Working Tax Credits and Art

In 2007 I was lucky enough to be accepted onto the Access to HE Art & Design course at City College Norwich. I’m not joking when I say I had to hold back the tears when the course leader, Brenda Unwin mentioned the delicate lines in some drawings in my sketchbook. The Access course was affordable and also paved the way for me to go to university; the first in my family to do so.

Two years later, and having sold two artworks – one purchased by the then Principal Dick Palmer – at the end of year show, I could only look forward and deliberately stub my toe to see if it was a reality that I had been accepted onto the Fine Art BA Hons course at Norwich University of the Arts.

Prior to these events a career of fruitless telesales jobs, and excruciatingly soulless door-to-door sales jobs, provided me with enough money to forget five days of seven week in, week out. Alongside those jobs I was fortunate enough to work as a stagehand for Theatre Royal, Norwich, and get odd jobs as a local crew guy helping shift band equipment for AC/DC, The Rolling Stones, Pantera et al at Transam Trucking. None of these jobs were regular, but paid well.

Now, in 2015, I find myself working very hard creating art, maintaining my website, responding to and sending emails, checking for opportunities, failing at all the above, but nevertheless continuing. As well as this I – until a few weeks ago – worked as a cleaner wherever and whenever I could in order to cobble together enough funds to pay the rent and bills and purchase materials necessary to create art. Considering I have a degree (a 2:1) it is only fitting I do so, and respectful to my hardworking lecturers who helped pave my way.

I was thrilled to receive £30 per week Working Tax Credits (it seems the ‘working’ bit has been ignored in recent political debate) and this helped ease the burden of my wife being the main provider. My wife has worked very hard to gain a sniff of an opportunity which has resulted in her employment for three years in the museum sector of East Anglia. Prior to this her employment was as a waitress/bar tender. Unless the opportunity arose, this would have been our future for the foreseeable time.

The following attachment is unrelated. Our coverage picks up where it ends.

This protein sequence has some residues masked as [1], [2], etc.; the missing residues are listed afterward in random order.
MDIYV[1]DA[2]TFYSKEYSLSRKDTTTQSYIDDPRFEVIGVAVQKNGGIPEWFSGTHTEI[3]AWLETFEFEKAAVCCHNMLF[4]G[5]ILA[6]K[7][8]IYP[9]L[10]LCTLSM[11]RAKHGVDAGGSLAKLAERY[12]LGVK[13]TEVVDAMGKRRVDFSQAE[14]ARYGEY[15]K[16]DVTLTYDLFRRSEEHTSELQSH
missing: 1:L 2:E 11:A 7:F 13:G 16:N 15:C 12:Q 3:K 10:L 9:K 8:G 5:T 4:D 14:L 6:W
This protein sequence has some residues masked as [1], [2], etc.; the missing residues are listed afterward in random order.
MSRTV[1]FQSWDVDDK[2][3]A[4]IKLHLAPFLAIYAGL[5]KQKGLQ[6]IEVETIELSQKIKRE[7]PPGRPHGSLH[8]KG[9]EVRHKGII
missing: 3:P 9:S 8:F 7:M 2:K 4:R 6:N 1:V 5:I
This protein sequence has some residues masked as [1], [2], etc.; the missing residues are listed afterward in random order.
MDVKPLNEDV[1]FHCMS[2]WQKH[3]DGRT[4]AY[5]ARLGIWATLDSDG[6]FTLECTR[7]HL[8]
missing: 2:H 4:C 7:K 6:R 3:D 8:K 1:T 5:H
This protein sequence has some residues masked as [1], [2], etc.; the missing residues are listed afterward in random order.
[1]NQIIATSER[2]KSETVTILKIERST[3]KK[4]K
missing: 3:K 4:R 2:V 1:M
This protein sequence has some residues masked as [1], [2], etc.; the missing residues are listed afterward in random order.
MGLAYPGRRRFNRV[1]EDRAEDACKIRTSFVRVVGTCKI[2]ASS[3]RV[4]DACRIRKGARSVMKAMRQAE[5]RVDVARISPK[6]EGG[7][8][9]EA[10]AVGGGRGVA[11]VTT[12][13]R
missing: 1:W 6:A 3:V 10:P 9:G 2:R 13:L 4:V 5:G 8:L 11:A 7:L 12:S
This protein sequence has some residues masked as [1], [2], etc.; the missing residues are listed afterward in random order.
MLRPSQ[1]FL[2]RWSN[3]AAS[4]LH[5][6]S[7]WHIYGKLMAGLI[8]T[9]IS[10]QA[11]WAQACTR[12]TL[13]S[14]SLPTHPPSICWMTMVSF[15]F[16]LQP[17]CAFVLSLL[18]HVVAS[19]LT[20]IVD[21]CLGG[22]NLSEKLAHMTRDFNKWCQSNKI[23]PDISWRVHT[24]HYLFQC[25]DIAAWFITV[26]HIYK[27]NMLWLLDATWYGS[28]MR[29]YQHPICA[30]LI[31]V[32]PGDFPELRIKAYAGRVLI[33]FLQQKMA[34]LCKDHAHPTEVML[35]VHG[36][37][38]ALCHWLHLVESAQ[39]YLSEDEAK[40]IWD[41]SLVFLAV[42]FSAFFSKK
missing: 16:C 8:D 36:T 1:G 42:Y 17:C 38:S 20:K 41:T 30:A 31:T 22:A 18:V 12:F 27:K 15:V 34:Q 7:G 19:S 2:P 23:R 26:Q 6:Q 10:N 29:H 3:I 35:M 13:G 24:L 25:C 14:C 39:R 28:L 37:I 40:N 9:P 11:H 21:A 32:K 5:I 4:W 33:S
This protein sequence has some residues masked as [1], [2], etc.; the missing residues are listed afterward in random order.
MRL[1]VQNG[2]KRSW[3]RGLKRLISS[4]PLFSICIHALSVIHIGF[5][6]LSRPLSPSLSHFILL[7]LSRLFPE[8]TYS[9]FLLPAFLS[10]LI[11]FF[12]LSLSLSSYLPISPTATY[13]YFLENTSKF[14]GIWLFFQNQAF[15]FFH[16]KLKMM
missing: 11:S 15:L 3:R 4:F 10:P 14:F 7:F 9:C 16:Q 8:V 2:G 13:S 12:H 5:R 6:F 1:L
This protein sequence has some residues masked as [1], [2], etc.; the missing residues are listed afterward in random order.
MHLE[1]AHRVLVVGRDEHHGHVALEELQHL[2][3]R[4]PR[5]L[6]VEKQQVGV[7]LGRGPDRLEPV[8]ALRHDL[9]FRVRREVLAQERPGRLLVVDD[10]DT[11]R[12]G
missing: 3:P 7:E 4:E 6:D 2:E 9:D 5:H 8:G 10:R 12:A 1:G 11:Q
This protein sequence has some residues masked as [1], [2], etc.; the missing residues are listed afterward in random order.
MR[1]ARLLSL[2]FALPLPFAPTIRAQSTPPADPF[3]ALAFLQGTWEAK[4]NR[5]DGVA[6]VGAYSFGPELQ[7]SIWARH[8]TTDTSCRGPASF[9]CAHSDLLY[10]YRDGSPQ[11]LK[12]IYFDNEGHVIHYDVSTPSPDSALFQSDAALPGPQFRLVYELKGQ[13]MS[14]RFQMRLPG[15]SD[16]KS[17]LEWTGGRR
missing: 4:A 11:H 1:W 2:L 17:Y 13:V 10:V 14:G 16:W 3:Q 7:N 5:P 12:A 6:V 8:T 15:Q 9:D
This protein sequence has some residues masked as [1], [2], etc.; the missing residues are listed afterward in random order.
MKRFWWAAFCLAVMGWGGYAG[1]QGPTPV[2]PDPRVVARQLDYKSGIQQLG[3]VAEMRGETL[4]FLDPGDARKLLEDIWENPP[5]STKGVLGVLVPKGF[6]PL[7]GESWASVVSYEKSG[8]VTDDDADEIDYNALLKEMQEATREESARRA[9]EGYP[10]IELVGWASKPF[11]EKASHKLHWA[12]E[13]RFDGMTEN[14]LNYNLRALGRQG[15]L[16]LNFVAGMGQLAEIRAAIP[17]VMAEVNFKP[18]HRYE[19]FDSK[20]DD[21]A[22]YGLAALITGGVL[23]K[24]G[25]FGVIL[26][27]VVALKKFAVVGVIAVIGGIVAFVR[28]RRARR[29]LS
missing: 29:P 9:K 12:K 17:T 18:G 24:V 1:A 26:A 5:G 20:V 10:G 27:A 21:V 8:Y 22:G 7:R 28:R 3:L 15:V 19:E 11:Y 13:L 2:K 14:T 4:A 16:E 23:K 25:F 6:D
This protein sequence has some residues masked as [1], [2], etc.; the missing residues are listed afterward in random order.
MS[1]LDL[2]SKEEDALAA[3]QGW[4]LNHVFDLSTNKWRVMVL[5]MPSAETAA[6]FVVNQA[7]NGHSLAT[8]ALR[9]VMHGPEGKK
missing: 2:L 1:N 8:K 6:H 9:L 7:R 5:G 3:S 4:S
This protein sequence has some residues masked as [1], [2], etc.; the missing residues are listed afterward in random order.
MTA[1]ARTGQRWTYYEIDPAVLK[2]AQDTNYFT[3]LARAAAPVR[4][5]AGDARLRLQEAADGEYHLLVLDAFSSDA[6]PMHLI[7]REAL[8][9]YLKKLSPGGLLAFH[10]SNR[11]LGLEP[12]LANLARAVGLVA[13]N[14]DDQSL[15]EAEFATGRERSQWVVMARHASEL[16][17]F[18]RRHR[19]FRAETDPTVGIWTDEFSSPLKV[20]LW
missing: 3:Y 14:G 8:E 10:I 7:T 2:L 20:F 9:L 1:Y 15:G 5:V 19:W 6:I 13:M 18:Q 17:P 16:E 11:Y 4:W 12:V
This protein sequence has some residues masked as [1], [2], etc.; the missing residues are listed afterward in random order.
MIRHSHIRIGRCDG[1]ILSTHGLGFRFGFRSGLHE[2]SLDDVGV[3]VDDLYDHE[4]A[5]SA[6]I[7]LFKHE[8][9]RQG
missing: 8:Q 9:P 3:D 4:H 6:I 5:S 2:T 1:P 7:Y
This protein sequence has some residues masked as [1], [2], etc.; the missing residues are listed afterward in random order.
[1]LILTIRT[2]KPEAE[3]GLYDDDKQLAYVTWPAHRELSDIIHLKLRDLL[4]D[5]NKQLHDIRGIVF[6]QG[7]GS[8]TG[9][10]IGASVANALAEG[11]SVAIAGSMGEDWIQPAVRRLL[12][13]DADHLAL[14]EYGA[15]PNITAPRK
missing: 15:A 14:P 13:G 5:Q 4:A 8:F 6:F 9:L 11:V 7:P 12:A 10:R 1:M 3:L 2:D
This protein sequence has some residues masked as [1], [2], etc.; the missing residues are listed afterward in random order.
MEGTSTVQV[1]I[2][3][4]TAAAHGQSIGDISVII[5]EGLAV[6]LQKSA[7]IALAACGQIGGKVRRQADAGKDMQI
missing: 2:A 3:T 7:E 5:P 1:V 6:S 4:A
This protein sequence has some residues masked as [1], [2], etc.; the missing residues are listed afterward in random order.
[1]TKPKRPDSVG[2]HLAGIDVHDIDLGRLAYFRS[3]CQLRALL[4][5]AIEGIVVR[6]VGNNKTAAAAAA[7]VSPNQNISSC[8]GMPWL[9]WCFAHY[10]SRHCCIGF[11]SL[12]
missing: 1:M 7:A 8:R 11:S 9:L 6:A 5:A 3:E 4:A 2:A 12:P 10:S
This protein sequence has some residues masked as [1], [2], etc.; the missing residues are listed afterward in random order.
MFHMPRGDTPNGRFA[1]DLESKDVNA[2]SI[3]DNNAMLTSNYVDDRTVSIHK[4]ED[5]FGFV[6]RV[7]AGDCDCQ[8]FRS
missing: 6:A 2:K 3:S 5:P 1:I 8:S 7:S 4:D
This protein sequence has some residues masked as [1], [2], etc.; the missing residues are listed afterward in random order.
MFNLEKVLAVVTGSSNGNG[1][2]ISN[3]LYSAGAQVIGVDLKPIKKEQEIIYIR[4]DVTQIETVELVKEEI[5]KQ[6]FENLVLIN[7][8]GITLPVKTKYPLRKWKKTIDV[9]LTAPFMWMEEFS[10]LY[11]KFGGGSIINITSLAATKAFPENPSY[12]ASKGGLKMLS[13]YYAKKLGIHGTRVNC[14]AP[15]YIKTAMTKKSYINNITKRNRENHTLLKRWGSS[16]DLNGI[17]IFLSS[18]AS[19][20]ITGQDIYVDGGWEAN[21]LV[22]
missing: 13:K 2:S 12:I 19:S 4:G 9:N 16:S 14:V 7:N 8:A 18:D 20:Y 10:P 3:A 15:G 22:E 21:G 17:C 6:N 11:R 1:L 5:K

We met at Norwich University of the Arts (NUA) and, as many graduates do, looked forward to our new lives as artists or working as creative-minded people. When I graduated, I could not believe I received an award for my work; one was bought by Sir John Hurt, and another was bought by NUA for its permanent collection. I could hardly believe it when the Principal, John Last, mentioned my name amongst students who had excelled. My dad and his mum were in attendance, and coupled with meeting the late artist Roger Ackling and his wife Sylvia who gave me the award mentioned earlier, I could not believe the dream had exceeded itself and reality. For the first time in my life I was proud of myself. I was also selected for the Recent Graduates Exhibition at the Affordable Art Fair. Since then, of course, opportunities are slim and paid opportunities are even slimmer.

Many would argue, in some sense justifiably, that we chose to get in our metaphoric bed. We did, that is true. But we also have worked very hard to get we are today; which isn’t rolling around in money, owning our own home, being able to get on with work without any stress niggling away at our brains, but simply to do what we are capable of, and – this will sound egotistical – providing something for the enjoyment of others.

The Tax Credits of £30 per week made a huge difference. It meant I could buy art materials without having to budget so drastically. It meant we could, if we chose, order a takeaway. It meant we could pay the often forgotten water bill. We had some money that allowed us to pursue what, in my case, I’d spent 5 years studying for.

I’m not lazy. I work. I work really hard which often encompasses a huge mental battle of whether my work is any good, should be exhibited, or even bought. When I do sell an artwork, it is Christmas Day. I can’t expect anyone outside of creative work to fully understand just how difficult it is producing something; I’ve the benefit of being able to talk to two very well-known authors and they have sympathy for what I do because they know just how ridiculous a pursuit art is.